The location settings in Windows 10 allow your computer to detect where in the world you are. This setting is used so Windows can give you personalized information for apps like the weather and pinpointing your location in maps. Although this is a nice feature to have, do you really want Microsoft knowing where you are at all times? When installing Windows 10 you can chose to customize your settings and in the customizer you have the option to turn location services off. On the installation screen it tells you that location services will “Send Microsoft and trusted partners some location data to improve itself”, this is already suspicious, just because Microsoft believe their partners are to be trusted, it does not tell you who specifically it is sending the information to.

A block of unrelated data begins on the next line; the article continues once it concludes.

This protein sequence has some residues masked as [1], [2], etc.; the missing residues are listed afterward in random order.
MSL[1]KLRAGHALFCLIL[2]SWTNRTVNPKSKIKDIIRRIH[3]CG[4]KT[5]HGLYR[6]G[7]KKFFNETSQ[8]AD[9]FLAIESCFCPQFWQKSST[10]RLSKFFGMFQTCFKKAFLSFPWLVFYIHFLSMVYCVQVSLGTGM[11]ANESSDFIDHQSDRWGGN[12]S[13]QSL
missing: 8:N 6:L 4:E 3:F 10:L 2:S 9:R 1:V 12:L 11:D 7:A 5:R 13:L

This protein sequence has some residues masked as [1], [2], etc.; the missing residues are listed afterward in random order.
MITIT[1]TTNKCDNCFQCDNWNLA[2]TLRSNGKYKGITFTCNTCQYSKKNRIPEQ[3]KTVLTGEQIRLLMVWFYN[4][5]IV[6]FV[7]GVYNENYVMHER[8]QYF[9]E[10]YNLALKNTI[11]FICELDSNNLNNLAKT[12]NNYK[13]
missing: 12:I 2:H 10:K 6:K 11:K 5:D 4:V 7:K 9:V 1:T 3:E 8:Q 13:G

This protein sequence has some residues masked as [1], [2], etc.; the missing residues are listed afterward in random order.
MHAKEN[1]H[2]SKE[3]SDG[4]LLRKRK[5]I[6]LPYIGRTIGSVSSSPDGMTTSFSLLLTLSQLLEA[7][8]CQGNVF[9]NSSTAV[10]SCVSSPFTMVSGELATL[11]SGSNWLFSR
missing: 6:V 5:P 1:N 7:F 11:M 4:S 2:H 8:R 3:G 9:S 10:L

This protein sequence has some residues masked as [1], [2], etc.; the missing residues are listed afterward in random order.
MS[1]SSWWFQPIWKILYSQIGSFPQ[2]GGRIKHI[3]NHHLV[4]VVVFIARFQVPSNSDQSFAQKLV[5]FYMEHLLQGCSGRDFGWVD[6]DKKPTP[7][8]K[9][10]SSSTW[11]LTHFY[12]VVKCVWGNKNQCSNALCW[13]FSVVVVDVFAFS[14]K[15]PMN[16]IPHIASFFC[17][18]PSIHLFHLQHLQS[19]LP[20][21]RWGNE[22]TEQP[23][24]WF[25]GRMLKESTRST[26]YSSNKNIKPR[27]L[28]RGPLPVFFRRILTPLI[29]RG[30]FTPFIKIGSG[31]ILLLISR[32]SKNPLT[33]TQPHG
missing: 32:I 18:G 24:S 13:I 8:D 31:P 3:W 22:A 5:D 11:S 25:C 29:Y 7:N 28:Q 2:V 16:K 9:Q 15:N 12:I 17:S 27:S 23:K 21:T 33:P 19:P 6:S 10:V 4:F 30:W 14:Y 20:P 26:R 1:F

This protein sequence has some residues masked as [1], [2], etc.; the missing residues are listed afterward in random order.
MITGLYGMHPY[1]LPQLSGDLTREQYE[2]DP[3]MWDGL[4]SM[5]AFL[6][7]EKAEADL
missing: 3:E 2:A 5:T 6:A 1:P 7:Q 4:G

I can see from reading the policy agreement that it only uses your location information with apps that you have given permission to do so. Although it might sound helpful, I don’t like how it is on by default.
To manage your location settings and allow certain Apps or Windows 10 to access your location click the start button and then go to settings. On the settings page click the location tab on the left hand side and click the change button, you can turn your location services on or off. Alternatively you can leave it on and then manage which apps can have access to your location.